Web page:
• Business attorneys will provide legal expertise and guidance throughout the transition process. Sometimes the business’s general counsel acts in this capacity; other times the company hires outside counsel. Regardless of whether they’re from inside the business or not, a business attorney can help owners design and structure the legal documents that bring to life a succession plan that aligns with the owner’s goals and objectives. The business attorney drafts and reviews all legal documents necessary for the succession plan to be effective, which may include buy-sell agreements, shareholder agreements, partnership agreements, purchase and sale agreements, etc. The business attorney works with the CPA and financial advisor to develop a tax-efficient strategy that is in line with the client’s financial goals. One of the most important roles of the business attorney is to assess and address the legal risks associated with any succession plan. This includes addressing potential disputes among stakeholders, regulatory compliance issues, and creditor claims. The business attorney is also responsible for facilitating the negotiations between the parties involved and ensuring the terms and conditions of the succession plan are clearly defined and legally enforceable.
  • The estate planning attorney focuses on the wealth transfer opportunities afforded by a transition or succession as part of the business owner’s broader estate plan. The estate planner works closely with the other members of the team to develop a plan that takes into account family dynamics, transfer tax implications, sometimes income tax implications, asset protection strategies and the owner’s overall wealth transfer goals. Often an estate attorney will consider various estate planning strategies and structures, such as valuation discounts, the use of transfer tax exemptions, trusts, LLCs and/or partnerships and sometimes charitable giving to fulfill philanthropic objectives and also to reduce potential income tax as well as estate and gift tax, consistent with the owner’s objectives for his or her family and legacy. A key role estate planning attorneys play in the process is addressing family dynamics. A succession plan can evoke a number of emotional responses from the owner and the owner’s family. There can be conflicts and complexities that arise because of a failure to communicate or misunderstandings around the purpose of the plan; an estate planning attorney, in conjunction with other team members, can help the family navigate these challenges and help facilitate effective communication to increase the likelihood of a smooth transition.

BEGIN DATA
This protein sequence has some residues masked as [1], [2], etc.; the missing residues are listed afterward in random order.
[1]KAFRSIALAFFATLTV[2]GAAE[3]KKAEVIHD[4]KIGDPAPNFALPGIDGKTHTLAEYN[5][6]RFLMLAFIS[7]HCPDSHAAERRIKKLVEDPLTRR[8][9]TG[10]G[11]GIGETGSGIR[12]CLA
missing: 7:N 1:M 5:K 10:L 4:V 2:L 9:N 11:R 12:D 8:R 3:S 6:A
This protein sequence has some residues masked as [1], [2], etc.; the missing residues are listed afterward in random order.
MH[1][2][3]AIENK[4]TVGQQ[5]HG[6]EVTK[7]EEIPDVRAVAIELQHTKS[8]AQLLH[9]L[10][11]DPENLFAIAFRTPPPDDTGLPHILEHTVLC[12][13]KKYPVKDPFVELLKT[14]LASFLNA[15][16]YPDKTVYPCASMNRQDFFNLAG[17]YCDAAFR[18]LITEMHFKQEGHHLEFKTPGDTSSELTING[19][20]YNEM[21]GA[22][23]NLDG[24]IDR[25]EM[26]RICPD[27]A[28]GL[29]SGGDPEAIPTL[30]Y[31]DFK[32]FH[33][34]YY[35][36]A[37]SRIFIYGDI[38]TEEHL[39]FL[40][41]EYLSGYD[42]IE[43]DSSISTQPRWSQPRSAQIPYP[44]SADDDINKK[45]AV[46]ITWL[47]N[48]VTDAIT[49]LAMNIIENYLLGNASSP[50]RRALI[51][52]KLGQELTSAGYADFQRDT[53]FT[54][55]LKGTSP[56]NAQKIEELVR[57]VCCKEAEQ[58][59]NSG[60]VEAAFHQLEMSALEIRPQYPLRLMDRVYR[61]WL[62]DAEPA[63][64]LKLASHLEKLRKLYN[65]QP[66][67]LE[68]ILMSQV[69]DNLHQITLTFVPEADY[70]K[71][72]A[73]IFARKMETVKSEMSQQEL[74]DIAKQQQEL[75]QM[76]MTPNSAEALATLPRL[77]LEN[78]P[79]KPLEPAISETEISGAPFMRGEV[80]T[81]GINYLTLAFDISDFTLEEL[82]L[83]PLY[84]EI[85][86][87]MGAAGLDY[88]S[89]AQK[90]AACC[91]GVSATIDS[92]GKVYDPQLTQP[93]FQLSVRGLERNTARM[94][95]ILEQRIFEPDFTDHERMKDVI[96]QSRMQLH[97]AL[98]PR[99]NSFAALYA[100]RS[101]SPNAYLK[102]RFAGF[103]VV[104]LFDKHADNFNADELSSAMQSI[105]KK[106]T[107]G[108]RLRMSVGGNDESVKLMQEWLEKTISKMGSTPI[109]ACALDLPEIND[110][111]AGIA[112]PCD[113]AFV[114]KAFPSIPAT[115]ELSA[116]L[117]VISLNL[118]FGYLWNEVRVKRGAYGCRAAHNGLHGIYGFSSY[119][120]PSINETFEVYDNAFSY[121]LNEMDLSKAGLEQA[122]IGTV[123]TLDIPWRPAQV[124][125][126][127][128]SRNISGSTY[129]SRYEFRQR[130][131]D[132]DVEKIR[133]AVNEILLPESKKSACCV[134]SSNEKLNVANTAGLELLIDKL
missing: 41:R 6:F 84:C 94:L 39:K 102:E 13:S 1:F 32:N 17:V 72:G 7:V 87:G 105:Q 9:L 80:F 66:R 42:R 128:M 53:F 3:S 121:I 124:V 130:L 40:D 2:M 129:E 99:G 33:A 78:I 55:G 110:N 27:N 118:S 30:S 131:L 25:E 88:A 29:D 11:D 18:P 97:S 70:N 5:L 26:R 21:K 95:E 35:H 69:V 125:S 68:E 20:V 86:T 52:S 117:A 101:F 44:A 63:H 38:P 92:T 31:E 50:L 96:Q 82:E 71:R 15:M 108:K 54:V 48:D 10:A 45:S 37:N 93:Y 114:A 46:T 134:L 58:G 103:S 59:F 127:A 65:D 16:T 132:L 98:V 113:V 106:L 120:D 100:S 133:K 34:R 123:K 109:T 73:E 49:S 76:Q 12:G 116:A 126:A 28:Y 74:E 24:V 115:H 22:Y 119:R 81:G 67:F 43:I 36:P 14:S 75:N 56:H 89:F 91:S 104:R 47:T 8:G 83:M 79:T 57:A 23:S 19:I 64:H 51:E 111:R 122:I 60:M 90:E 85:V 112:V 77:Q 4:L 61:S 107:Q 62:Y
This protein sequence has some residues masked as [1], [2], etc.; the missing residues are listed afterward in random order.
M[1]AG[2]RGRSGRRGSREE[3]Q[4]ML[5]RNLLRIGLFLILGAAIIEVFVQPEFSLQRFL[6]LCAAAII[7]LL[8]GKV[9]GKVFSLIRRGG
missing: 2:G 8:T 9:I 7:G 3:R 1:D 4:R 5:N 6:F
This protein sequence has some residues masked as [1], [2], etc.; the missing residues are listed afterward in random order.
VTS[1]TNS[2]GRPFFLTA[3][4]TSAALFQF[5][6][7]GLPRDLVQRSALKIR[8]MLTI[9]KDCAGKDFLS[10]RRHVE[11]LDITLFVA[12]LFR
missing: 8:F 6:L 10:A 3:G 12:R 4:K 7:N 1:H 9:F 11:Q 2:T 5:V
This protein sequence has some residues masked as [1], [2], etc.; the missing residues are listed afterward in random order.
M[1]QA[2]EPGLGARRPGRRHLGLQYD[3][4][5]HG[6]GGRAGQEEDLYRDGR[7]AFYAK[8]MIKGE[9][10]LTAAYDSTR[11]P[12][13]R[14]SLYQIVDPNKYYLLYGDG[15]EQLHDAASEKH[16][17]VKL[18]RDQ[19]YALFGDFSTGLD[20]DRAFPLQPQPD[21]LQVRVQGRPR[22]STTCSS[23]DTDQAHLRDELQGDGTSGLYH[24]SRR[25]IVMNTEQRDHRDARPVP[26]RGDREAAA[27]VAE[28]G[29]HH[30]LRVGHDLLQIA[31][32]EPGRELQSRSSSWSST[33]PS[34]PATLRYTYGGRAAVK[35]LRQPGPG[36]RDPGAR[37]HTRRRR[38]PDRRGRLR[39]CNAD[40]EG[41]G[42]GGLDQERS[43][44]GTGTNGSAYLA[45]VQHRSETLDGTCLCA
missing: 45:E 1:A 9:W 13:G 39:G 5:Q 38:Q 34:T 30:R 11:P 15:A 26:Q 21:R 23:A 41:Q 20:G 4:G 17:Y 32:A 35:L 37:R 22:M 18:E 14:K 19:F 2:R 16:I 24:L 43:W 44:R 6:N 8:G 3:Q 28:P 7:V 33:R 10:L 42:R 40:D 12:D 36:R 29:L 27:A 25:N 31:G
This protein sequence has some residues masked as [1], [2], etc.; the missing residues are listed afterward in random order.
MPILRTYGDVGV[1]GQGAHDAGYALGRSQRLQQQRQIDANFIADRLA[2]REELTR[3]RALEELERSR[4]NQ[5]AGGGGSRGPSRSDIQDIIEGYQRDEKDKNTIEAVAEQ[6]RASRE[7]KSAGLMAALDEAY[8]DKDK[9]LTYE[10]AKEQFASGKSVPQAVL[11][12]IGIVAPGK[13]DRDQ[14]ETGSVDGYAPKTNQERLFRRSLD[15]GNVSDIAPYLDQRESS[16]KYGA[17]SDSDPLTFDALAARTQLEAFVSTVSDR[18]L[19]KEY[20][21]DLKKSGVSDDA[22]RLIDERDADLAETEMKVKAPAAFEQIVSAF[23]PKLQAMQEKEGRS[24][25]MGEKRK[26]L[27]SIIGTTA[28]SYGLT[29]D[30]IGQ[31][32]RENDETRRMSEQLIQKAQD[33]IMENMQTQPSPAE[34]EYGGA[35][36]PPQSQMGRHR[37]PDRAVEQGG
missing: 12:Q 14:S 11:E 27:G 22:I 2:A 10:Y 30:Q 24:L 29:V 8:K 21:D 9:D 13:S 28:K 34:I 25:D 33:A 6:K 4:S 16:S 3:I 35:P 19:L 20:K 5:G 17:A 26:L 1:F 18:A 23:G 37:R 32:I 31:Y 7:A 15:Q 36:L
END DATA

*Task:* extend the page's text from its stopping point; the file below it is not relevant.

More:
Business valuation professional

The business valuation professional is the person on the team who helps determine the fair market value of the business. There are various methods used to establish value; the method they use will be based on the type of business they are valuing. They work closely with other members on the team to analyze financial statements, industry trends, market conditions and other relevant factors to determine a valuation, which helps set the sales price for the business. They will also assist the estate planning attorney in valuing the business for estate tax purposes.